New Lanark World Heritage Site Blog


11/04/17 Roof Garden # , , , , , ,

New Lanark Gardens Diary – April 2017

New Lanark Gardens Diary – April 2017

This month lovely wood anemones carpet the floor of New Lanark’s woodland with a flush of starry white flowers.  You can see these precious wild flowers, also known as Lady’s Nightcap, beside the Clearburn Natural Outdoor Play Area next to the Clyde Valley Nature Reserve at New Lanark.  According to the charity Plantlife, wood anemones are a well-known indicator of ancient woodland as they spread very slowly from rootstocks rather than seeds.  On the grassy bank below Caithness Row,  the  daffodils are giving a brilliant display just now.  It won’t last, so come along soon and enjoy the fresh air and flowers!

You can find out more about visiting New Lanark at 

Liz – New Lanark Guest Blogger


0 likes no responses
08/03/17 Roof Garden # , , , , , ,

New Lanark Gardens Diary – March 2017

New Lanark Gardens Diary – March 2017

Signs of Spring are everywhere around at New Lanark now.  A few snowdrops have braved the cold to flower by the path along the Mill Lade, and the first bright yellow daffodils are in bloom in the Roof Garden.  The River Clyde has been running high, creating magnificent waterfalls at Cora Linn and Bonnington Linn further upstream.  The weather may be improving but it is deceptive.  Be prepared for ‘The Teuchit Storm’, an old name for a spell of wet and windy weather that was once thought to occur in late March about the time that the ‘teuchit’ or lapwing starts nesting in the fields upriver!

You can enjoy an early Spring visit to New Lanark with Buy One Get One Free on tickets until the end of March 2017. Click here to download your voucher!

Liz – New Lanark Guest Blogger

Snowdrops on the New Lanark Roof Garden

0 likes no responses
07/02/17 Roof Garden # , , , ,

New Lanark Gardens Diary – February 2017

New Lanark Gardens Diary – February 2017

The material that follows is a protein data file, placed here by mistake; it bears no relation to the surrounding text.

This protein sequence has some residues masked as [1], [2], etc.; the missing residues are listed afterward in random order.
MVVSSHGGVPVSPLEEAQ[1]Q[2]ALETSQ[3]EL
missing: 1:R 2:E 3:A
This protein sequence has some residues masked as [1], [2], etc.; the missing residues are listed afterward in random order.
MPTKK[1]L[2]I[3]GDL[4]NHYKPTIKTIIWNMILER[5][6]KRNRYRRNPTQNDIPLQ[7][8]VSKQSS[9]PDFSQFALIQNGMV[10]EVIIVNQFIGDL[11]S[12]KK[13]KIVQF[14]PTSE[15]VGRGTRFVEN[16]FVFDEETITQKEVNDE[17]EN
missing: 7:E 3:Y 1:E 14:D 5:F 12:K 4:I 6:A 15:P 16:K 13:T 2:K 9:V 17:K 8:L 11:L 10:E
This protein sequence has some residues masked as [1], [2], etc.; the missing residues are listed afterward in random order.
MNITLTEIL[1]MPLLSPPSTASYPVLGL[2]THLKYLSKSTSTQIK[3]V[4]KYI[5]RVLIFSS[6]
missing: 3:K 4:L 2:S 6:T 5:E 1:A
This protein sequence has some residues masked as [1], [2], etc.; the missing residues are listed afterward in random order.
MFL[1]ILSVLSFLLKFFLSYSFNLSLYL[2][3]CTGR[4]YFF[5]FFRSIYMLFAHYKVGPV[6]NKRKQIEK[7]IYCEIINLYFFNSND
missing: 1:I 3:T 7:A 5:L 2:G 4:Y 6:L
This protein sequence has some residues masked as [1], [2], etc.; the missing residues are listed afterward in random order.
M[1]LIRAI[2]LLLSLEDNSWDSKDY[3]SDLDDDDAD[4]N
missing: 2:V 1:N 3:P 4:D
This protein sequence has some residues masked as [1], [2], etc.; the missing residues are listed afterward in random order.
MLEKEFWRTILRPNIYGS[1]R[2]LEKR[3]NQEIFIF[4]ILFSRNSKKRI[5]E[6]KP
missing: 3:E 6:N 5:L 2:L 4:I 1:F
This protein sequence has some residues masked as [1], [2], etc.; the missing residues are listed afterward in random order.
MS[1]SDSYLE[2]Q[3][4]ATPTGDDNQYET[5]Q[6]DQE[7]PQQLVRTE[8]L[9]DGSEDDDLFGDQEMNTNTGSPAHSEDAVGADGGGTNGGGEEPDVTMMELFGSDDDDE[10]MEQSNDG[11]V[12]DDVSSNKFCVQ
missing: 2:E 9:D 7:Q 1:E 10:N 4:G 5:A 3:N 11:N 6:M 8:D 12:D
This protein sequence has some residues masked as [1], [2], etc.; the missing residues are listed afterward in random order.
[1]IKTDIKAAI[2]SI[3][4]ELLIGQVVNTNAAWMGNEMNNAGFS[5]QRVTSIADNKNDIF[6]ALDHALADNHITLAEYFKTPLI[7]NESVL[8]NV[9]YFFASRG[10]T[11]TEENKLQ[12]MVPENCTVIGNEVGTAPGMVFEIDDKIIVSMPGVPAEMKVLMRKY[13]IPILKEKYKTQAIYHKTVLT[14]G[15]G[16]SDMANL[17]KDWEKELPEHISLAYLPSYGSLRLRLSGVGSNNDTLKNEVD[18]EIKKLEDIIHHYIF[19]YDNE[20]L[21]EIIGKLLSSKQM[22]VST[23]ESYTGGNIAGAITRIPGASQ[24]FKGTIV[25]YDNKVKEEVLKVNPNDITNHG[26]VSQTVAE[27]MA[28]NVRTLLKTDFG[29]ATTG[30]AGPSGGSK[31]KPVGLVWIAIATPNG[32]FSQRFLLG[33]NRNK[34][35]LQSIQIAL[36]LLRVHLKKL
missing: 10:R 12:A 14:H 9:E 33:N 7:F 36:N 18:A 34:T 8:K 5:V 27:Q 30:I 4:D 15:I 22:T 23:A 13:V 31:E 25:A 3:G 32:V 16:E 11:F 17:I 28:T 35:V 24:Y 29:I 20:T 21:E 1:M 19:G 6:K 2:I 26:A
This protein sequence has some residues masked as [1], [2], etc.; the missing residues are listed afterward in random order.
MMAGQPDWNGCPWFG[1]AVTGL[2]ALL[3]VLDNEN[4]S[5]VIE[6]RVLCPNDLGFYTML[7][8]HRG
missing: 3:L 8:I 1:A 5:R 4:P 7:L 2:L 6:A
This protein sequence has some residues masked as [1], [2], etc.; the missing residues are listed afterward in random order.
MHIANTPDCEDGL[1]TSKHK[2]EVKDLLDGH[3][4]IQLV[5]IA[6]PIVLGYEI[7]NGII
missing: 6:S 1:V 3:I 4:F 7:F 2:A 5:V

New Lanark Gardens Diary – February 2017

February light glows on the stonework of the houses at New Lanark as seen from the path into the Clyde Valley Nature Reserve.   The island in the middle of the river is called Mid Inch on which a tall evergreen Scots pine tree has found a foothold.  The stones at the water’s edge are the haunt of a heron.  Nearby in the village is New Lanark’s Clearburn Natural Outdoor Play & Picnic Area.  There are squirrels hiding under the ivy covering the old trees and a pair of tiny wrens have been spotted flying in and out of the lade tunnel.  (The scientific name for a wren is ‘troglodytes’ meaning ‘cave dweller’!)  Playing outdoors is now recognised as essential for children’s cognitive and emotional development, so bring the kids along and see what else you can spot (entry to the Clearburn Play Area is free). If the weather isn’t great there’s always the indoor Interactive Gallery! 

Liz – New Lanark Guest Blogger

Here are some more photos of the village in early February…

0 likes no responses
25/01/17 CAVLP # , , , ,

Frame the landscape with CAVLP Heritage

Frame the landscape with CAVLP Heritage

Guest post from Clyde and Avon Valley Landscape Partnership

The Clyde and Avon Valley has long been a destination for visitors, including esteemed artists and writers such as J. M. W. Turner, the Wordsworths and Sir Walter Scott.

Known for its patchwork of nationally important woodlands and stunning geological formations, crumbling castles and orchard heritage, the area has fired the imagination of visitors throughout the ages.

CAVLP Heritage are now offering a unique way to explore the landscape through the eyes of artists, writers, photographers and film-makers by way of a series of six FREE Framing the Landscape walks where paintings, photos, films and literature will be used to see the landscape in new ways.

Taking place every Saturday at 2pm, from 11 February up to and including 19 March, the walks will offer a tantalizing look at figures that have been inspired by the landscape or have made an impact on it in some way. Think Sir Walter Scott and Craignethan Castle, J. M. W. Turner at the Falls of Clyde and even Scott’s Jam Works at Carluke.

These events will form part of a larger project called Local Landscape Heroes which is focusing on the people who historically changed and maintained the character of the historic environment and landscape and those that have been inspired by it.

People of all ages and backgrounds are invited to take part in this programme of exploratory walks throughout the Clyde and Avon Valley.  The events will be led by experienced archaeologists from CAVLP Heritage who will be on hand to offer expert insight into areas at Chatelherault, Lanark, Wishaw, Craignethan Castle, Falls of Clyde and New Lanark, and Carluke.

There are 6 different walks to choose from. Each takes around two hours and is FREE although booking is essential at Participants are encouraged to attend as many as they like.